Just how bad can a romantic comedy be?

"All About Steve" can make a person long for those heady days of Kate Hudson-Matthew McConaughey vehicles

Published September 4, 2009 10:15AM (EDT)

Sandra Bullock and Bradley Cooper in "All About Steve."
Sandra Bullock and Bradley Cooper in "All About Steve."

The romantic comedy has become a deeply problematic art form over the past 20 years or so: With very few exceptions (David Koepp's marvelous "Ghost Town," released last year, is the only one in recent memory I can recommend without reservation), contemporary filmmakers have barely been able to satisfy the basic requirements of the genre, let alone do anything fresh with it. And yet every once in a while, just when you think your jaw can't drop any lower in appalled amazement, comes a romantic comedy so lunkheaded and ill-conceived that it makes your average, idiotic Kate Hudson-Matthew McConaughey outing look like the reincarnation of Hepburn and Grant. Who in their right mind -- or even in their wrong one -- would come up with a stinker like "All About Steve"?

Sandra Bullock plays Mary Magdalene Horowitz (get it? she's Jewish and Catholic -- zany!), an unmarried, socially awkward, nearing-middle-age woman in a shaggy blondish hairdo and red vinyl go-go boots that she wears, incomprehensibly, all the time. Mary's job is to think up crossword puzzles for a Sacramento newspaper. That means she thinks a lot about words and concepts and factual minutiae a lot. And she talks about them a lot, too -- in fact, all the time: Her mouth motors on, leaving a Tourettish stream of chatter in its wake. When her parents (played by Howard Hesseman and Beth Grant) fix her up on a blind date, she's expecting the guy to be a dud. He turns out to be a handsome, polite cameraman (Bradley Cooper) who works for a CNN-type television network. Mary, in her perpetual cluelessness, doesn't know what to do with a guy she's interested in: She pounces on him in his SUV, clawing off her clothes (and his, too) even as she lets loose with a stream of bizarre patter about spelling, word usage and Lord knows what else.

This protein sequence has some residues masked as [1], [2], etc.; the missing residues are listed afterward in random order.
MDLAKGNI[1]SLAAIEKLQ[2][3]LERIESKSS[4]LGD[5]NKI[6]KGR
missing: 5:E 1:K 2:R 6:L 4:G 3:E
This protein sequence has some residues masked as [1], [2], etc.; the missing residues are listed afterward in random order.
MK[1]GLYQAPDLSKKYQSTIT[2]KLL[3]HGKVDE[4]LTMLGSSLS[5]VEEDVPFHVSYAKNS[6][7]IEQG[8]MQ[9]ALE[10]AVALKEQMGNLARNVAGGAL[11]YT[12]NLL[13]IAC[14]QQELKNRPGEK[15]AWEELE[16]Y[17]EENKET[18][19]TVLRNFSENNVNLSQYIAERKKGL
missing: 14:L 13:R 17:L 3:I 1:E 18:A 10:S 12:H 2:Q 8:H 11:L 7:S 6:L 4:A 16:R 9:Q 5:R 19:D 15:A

Steve is kind of turned on by Mary's forthright approach, and by the way her breasts spill out of her lacy red bra. But her OED ADD? Not so much. So he makes up an excuse to get away from her. But she, in her naive and excited state, believes she and Steve are destined to be together. The next crossword puzzle she writes for her paper is filled with clues regarding her new paramour's eye color, his favorite foods and so forth, details that are of course just gibberish to the general public. In her crazed, dreamy state, she names her clueless love letter -- in case you haven't guessed -- "All About Steve."

Mary proceeds to stalk Steve -- albeit in a cute, innocent way -- egged on by his mischievous co-worker, Hartman Hughes (Thomas Haden Church), a second-rate news reporter who loves to torture his cameraman. Ostensibly, the picture -- which is the feature-film debut of Phil Traill; the writer is Kim Barker, "License to Wed" -- is about embracing the joys of being abnormal, as Mary so clearly and buoyantly is. And Bullock does her best to make Mary's eccentricities charming. But even though Bullock's professionalism is certainly a marvel -- she comes at the role with a zeal that borders on the religious -- the character's jittery ramblings are insufferable. Cooper is bland and charmless, though it bears mentioning that his character is barely sketched out, let alone written. He has little to do except flash that disingenuous puka-shell smile.

If you're sensitive to romantic-comedy spoilers, please read no further. I mean it -- stop now. Because if you don't stop, you'll learn why Mary wears those atrocious red go-go boots all the time. The answer, which she reveals in a nutball monologue as she's waiting, along with a random deaf child (don't ask), to be rescued from the bottom of an abandoned mine shaft (please don't ask), is that "they make her toes feel like 10 friends on a camping trip."

The old-time British comedy duo Morecambe and Wise had a comedy routine in which one announced, "I have a long-felt want," to which the other responded, after a beat, "There's no answer for that." I feel that way about those toes on a camping trip. There are simply no words, other than run for the hills.

By Stephanie Zacharek

Stephanie Zacharek is a senior writer for Salon Arts & Entertainment.

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